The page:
STEMM PROFILE: Squadron Leader Marija Jovanovich | Test Pilot | Royal Australian Air Force | Adelaide | SA
“Early in my career, I tried to hide my intellectual bend. When I finally stopped, I became a much better operator and leader”
Marija joined the Air Force in 2001, and in 2004 graduated from UNSW with a Bachelor of Science majoring in mathematics and physics, with first class Honours and a University Medal in Physics.
Presented with an opportunity for post-graduate study, she decided to delay it in favour of pursuing her dream of flying, and commenced pilot training in 2005. After pilot training, she was posted to the AP3C Orion aircraft, based in Adelaide. Over the next few years, she flew Orions on operations all over the world. In the midst of her operational service, she earned her Masters in Systems Engineering in 2013.
In 2013, Marija attended the United States Air Force Test Pilot School, a prestigious institution that has graduated less than 3000 students in more than 70 years of operation. Test Pilot School combined a two-year MSc program compressed into 48 weeks with flying 23 different types of aircraft, in pursuit of the perfect balance of deep theoretical understanding and practical application.
Marija says the aircraft were effectively exciting (and sometimes terrifying) laboratories for exciting (and sometimes terrifying) experiments. Marija graduated in 2014 as an experimental test pilot and distinguished graduate of the Test Pilot School, and the first Australian in 25 years to complete the course.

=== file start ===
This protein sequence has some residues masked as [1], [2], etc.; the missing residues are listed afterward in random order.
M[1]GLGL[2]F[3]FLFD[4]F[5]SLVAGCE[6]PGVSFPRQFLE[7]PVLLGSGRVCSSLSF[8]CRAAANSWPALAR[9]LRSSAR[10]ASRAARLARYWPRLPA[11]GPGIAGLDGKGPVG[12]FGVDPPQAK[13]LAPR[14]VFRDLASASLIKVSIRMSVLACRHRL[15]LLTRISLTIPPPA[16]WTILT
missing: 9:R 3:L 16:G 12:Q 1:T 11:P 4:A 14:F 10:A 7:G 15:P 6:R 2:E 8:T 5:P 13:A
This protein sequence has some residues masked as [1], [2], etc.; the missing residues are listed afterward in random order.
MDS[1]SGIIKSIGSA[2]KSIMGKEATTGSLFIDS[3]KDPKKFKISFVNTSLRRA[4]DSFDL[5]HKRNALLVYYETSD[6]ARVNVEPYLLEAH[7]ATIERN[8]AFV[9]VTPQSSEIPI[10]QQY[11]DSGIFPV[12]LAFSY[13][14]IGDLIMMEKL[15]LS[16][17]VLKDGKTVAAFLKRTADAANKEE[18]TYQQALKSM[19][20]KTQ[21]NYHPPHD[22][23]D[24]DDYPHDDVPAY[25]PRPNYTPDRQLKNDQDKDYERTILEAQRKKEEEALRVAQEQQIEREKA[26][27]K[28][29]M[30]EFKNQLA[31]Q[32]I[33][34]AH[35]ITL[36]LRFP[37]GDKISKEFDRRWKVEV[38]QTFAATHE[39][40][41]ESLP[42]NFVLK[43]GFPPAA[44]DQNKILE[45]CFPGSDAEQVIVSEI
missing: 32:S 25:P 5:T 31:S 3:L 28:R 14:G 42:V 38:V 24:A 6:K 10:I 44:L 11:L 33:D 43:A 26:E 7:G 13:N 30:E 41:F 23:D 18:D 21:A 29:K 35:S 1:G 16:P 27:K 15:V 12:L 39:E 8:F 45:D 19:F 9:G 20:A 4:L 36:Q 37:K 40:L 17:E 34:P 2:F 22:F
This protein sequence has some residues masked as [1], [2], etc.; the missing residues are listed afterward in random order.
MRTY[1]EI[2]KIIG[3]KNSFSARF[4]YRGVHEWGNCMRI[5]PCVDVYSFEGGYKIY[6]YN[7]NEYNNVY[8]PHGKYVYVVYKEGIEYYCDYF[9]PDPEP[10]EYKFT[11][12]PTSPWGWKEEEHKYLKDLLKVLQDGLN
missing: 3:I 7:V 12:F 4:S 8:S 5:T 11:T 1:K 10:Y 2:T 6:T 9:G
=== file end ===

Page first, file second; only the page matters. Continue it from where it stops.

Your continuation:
On return from the US, Marija worked as a test pilot at the Aircraft Research and Development Unit. A highlight included turning an Orion into a flying wind tunnel by sticking thousands of tufts onto the airframe in order to explore some interesting aerodynamic phenomena. She currently works as a flight commander at No. 10 Squadron, flying Orions and teaching and leading the next generation of aviators.
What is a test pilot and what do they do?
A test pilot is an aviator who is specially qualified to fly a new or modified aicraft, in order to characterise its behaviour and ensure its safety. The test pilot bridges the gap between the engineers who designed and built the aircraft and the operators who fly it.
How do you test an aeroplane?
Using the scientific method! We use theory and previous experience to formulate questions and predict how the system should behave, design and plan experiments to gather relevant data, carry out the experiments (the aircraft in its environment is our laboratory), analyse the data, form conclusions and report on our findings.
What inspired you to do science? Have you always liked science?
From my earliest memories, I was fascinated by mathematics and science. When I found a passion for flying in my teens, my interest in science and engineering only strengthened and found a new direction. And then I discovered a job that combined complex technical work with flying – jackpot!
What do you believe are the greatest attributes of a successful leader?
Authenticity tops the list. Early in my career, I tried to hide my intellectual bend. When I finally stopped, I became a much better operator and leader. People respond to those who come across as genuine; there’s no better way to come across as genuine than to actually be genuine.
How do you cope with self‐doubt? How do you cope with imposter syndrome?
Impostor syndrome has caused me more anguish than anything else I have faced. But I have learned to recognise it and move past it, without letting it cripple me. I do this by breaking things down to the basic principles and methodically addressing my capabilities against the needs of the task.
Marija on LinkedIn: Marija Jovanovich